Early clinical manifestations of LOPD are usually progressive muscle weakness and/or respiratory failure . In contrast to what happens in other hereditary neuromuscular diseases, in which respiratory failure occurs after the loss of ambulation, respiratory involvement in LOPD may represent the first clinical manifestation of the disease itself, so that patients may have respiratory disorders despite retaining ambulation . Approximately one third of adult patients affected by Pompe disease have an early respiratory phenotype, with a clinical picture that includes dyspnea and/or respiratory failure, sleep-disordered breathing (SDB) and recurrent pulmonary infections . Acute respiratory failure requiring mechanical ventilation in Intensive Care Units (ICU) or in Respiratory High Dependency Care Units (RHDCU) may be the first clinical presentation of the disease . However, LOPD with a prevalent respiratory derangement is not easily and promptly identified during an acute respiratory failure episode because the critical illness itself doesn’t allow a clearly diagnostic electromyographic study .
Enzyme replacement therapy (ERT) with alglucosidase alpha was approved for LOPD because it can stabilize lung function and improve walking distance . Moreover, ERT may remarkably reduce muscle lysosomal glycogen  and also the mortality rate compared to untreated patients . Therefore, a timely diagnosis and establishment of ERT is associated with maximized clinical benefit .
Recently, the simple measurement of GAA activity in a dried blood spot (DBS) was proposed as a screening method . We hypothesize that the pneumologists could play a pivotal role in the diagnosis of LOPD by applying the DBS technique. Thus, we organized a national DBS-based screening study in the pneumological field.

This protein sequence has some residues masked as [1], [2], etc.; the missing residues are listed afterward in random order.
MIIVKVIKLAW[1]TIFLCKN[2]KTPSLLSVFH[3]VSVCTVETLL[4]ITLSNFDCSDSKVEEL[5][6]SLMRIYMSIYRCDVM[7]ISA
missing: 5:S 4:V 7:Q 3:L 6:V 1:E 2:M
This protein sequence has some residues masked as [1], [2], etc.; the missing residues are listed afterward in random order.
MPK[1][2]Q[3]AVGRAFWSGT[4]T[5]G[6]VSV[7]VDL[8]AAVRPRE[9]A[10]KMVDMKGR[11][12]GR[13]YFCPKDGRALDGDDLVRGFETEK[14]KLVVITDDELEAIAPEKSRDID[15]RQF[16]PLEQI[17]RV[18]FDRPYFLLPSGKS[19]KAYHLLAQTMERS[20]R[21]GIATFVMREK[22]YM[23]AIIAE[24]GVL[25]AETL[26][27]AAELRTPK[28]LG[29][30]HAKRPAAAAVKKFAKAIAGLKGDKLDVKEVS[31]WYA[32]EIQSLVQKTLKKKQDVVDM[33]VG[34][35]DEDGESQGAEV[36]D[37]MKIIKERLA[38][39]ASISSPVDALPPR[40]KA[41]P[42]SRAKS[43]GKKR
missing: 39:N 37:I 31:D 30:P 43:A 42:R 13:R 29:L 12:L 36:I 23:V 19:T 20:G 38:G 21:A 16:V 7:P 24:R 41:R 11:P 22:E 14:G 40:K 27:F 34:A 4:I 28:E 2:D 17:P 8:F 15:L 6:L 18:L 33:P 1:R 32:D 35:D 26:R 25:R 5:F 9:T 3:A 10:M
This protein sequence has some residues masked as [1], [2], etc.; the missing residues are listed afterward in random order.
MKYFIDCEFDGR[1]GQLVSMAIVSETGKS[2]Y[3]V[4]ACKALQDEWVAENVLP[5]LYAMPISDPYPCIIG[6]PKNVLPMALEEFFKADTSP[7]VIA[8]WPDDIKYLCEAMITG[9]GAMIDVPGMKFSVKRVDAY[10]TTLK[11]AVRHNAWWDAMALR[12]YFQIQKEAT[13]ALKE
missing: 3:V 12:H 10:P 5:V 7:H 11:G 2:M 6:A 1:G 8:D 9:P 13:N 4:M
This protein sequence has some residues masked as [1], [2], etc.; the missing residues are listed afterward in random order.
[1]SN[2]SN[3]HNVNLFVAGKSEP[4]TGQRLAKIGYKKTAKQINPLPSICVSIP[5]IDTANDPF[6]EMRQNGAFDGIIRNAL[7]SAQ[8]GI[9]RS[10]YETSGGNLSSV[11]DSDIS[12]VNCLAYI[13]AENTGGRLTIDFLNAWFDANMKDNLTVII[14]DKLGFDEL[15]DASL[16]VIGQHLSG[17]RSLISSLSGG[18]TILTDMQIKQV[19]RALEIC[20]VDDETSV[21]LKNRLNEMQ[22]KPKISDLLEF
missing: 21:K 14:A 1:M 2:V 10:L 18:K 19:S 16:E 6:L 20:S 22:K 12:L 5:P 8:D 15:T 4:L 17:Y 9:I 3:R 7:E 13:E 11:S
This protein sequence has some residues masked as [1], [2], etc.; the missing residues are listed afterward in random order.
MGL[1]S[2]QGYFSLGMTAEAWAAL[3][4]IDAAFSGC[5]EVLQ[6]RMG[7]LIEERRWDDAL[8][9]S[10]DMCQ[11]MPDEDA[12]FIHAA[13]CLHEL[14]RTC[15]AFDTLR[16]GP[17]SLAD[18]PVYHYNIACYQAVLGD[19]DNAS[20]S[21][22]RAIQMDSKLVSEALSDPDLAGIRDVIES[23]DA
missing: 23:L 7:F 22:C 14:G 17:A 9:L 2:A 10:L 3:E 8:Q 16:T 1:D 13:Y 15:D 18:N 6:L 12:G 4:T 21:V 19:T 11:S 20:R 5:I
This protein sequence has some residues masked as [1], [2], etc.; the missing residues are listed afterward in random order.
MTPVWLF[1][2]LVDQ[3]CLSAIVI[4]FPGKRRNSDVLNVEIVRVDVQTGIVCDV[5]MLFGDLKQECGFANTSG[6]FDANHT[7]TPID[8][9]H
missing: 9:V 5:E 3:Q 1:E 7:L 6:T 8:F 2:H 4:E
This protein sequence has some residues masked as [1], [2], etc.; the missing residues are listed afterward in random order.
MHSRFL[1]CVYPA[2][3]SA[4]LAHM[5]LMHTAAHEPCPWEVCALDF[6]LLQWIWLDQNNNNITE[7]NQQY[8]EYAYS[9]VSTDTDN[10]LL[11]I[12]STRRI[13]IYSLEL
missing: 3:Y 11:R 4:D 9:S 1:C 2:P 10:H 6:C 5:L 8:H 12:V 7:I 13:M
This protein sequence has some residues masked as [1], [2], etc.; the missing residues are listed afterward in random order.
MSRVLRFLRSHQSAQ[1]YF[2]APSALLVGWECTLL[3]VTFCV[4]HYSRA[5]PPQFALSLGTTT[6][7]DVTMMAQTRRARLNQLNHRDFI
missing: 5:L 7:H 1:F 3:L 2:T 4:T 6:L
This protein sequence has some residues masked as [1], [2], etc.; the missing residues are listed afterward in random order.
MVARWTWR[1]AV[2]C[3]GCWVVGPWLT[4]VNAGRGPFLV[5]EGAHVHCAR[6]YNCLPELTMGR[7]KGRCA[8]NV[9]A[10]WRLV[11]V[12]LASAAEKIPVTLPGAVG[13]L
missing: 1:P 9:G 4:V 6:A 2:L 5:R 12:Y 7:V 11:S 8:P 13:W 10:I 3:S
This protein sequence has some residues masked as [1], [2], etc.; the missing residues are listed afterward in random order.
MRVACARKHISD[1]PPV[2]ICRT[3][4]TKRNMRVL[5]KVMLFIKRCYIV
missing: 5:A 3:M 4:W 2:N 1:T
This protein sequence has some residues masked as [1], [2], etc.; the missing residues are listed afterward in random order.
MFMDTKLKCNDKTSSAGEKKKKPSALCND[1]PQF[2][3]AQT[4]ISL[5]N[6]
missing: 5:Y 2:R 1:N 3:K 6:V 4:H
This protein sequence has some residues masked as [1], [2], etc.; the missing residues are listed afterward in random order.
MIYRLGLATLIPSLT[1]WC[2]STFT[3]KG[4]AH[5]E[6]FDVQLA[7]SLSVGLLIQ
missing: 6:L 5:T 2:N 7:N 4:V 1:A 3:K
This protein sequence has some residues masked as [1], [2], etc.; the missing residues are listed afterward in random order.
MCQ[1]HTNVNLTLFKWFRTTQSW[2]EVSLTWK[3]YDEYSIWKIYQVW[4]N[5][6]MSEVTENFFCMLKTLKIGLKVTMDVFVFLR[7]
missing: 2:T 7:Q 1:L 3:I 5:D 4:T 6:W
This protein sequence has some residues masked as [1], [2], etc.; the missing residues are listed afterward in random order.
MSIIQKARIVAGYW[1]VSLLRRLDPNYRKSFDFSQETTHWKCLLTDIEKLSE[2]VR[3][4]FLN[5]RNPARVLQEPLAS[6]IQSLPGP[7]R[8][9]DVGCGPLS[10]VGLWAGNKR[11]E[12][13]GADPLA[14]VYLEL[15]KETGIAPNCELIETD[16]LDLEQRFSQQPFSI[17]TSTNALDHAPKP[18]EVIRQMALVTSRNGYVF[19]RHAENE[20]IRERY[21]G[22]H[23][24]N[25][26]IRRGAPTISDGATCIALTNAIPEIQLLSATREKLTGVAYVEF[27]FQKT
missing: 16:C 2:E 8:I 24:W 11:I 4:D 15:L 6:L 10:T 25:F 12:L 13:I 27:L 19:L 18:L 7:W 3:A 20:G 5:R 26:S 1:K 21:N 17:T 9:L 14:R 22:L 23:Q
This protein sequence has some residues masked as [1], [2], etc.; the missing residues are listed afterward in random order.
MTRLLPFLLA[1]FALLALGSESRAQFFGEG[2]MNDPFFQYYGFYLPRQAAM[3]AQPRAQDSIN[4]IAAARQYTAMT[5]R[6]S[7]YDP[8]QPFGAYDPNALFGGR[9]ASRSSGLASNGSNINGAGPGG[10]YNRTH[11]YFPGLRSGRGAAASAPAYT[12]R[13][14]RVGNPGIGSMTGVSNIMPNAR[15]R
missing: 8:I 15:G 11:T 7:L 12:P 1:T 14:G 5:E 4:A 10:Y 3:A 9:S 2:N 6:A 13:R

The Italian Association of Hospital Pneumologists (AIPO) selected 19 pneumological centres distributed in almost every region of Italy with recognized experience in the management of patients affected by neuromuscular disorders and respiratory derangement.
We performed a multicenter DBS-based case-finding study of consecutive patients with suspected LOPD according to a predefined clinical algorithm (Fig. 1), as determined during the pneumological visit or admission to the respiratory unit . The inclusion criteria were: age ≥ 18 yrs. and < 80 yrs., the suspicion of a neuromuscular disorder with respiratory involvement according to 5 + 2 items by Ambrosino et al. :
Restrictive ventilatory deficiency (reduced FVC with normal FEV1/FVC)
Nightime hypoventilation (HbO2 < 90% for more than 5 consecutive minutes during cardiopulmonary monitoring
Hypoxemia and hypercapnia at ABG
Weakness of the respiratory muscles (MIP, MEP, PCEF)
Chest X-ray/CTscan/ultrasound significant for diaphragm palsy, atelectasis, etc.
Weakness of the scapular and/or pelvic girdle (facultative)
Increased blood creatin phosphokinase level (facultative).
At least five major criteria should be present for study inclusion, or alternatively four out of the first five major criteria plus at least one of the facultative criteria 6) and 7).